(Images via DipYourCar)
“Plasti Dip” and its other-brand equivalents are sprayable removable rubberizing coatings that have become a popular way to customize cars. It sort of holds like a vinyl wrap paint, but mixes a little like paint. This gives you a lot of room for experimentation, which worked out pretty well here.
I won’t deny that my obsession with Plasti Dip, Flex coatings similar products is a little weird. Something about the rubbery texture covering a car just seems really cool. And who doesn’t love a fresh color?
As Plasti Dip’s risen in popularity with DIY auto enthusiasts, DipYourCar and its frontman “Fonzie” have done a pretty good job positioning themselves as an authority in the stuff. They’re always uploading instructional, demonstration and experimental “dip” project videos which is great for people who want to spray the stuff themselves. Actually, it’s even better for people like me who just want to watch it dry. (The stuff is actually pretty expensive and time-consuming to play with yourself.)
Anyway “Plasti Dip” is one brand, but similar products are also made by other paint brands and more “professional” versions, designed to be sprayed from a compressor-powered gun instead of a can, also exist.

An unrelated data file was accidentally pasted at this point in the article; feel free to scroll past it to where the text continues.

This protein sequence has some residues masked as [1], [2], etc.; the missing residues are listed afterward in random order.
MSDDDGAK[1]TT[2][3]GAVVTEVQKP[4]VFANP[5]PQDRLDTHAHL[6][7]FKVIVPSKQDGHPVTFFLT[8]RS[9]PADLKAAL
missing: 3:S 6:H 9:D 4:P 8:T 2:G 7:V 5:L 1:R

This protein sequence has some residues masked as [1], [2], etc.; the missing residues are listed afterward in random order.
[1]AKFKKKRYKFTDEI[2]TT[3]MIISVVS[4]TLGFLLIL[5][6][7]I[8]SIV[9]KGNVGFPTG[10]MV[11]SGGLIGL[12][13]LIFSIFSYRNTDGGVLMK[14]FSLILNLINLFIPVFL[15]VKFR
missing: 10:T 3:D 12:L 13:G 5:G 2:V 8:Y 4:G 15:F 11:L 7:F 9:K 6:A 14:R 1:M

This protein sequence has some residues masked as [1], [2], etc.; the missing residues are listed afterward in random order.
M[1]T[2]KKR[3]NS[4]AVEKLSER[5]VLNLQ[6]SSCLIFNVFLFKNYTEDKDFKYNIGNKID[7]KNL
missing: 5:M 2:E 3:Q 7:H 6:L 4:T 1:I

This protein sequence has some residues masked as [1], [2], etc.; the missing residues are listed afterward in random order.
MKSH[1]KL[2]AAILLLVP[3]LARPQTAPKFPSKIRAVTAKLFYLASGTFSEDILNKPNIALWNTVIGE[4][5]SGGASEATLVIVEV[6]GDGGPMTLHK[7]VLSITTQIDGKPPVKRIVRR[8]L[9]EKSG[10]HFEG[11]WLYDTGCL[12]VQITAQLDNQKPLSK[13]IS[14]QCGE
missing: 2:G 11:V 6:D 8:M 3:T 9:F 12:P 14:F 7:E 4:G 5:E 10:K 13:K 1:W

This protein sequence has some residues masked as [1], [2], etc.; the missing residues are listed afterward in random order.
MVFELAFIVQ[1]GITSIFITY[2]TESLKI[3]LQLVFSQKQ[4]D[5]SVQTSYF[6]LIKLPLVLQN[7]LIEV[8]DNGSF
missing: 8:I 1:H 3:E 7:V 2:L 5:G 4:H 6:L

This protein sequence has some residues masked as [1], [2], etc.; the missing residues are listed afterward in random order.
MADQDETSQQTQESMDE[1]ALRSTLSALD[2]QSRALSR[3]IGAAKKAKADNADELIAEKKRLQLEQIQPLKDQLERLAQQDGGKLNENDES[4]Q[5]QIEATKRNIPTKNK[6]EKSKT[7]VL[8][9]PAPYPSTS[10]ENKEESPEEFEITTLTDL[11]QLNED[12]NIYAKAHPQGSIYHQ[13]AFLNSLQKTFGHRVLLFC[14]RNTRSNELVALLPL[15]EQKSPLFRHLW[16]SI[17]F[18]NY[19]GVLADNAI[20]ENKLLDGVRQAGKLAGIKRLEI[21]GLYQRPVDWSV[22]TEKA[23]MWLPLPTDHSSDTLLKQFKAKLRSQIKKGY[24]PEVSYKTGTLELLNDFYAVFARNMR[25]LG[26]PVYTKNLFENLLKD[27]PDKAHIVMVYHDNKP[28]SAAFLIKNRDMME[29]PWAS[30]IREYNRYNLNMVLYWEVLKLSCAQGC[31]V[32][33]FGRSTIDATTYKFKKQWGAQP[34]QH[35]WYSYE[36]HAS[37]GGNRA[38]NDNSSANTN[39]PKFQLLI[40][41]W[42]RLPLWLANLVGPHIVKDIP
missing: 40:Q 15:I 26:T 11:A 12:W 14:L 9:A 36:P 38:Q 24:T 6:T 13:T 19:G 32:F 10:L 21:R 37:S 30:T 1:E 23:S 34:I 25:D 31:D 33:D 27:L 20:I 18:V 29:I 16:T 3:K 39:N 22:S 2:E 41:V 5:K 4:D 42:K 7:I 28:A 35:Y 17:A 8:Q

To make this pearlescent alligator Audi, which Fonzie just calls “a beautiful accident,” he started with a “primer” layer, a white layer, a yellow layer, and another layer of yellow before deciding he wanted to try something different.
While leaving those layers on the car, he explains in the video that he mixed two gallons of “clear” dip-liquid, and then a mix of colors called “green apple juice,” “radioactive green pearl,” “nebular yellow” and a green “spray-wrap tint.”
It’s important to note these aren’t all “Plasti Dips” per se, but they’re all removable coatings working on the same principle. The brand Plasti Dip just has the benefit of being synonymous with the product; like “Kleenex” or “Jet Ski.”
If you’ve ever messed with paint before, you might know you achieve certain looks by mixing colors and others by laying down separate layers. This video is an interesting example of how Plasti Dip is different, but kind of the same. And frankly I just think it’s cool to see what happens when you throw different coatings on a car.
This lightly pearlescent green is one of my new favorite car colors. Too bad I would never have the patience to put down that many layers of this stuff on anything. For your reference, it took me most of a day to be satisfied with a 10 square inch plastic piece I “dipped” on my dirt bike for my own experimental purposes.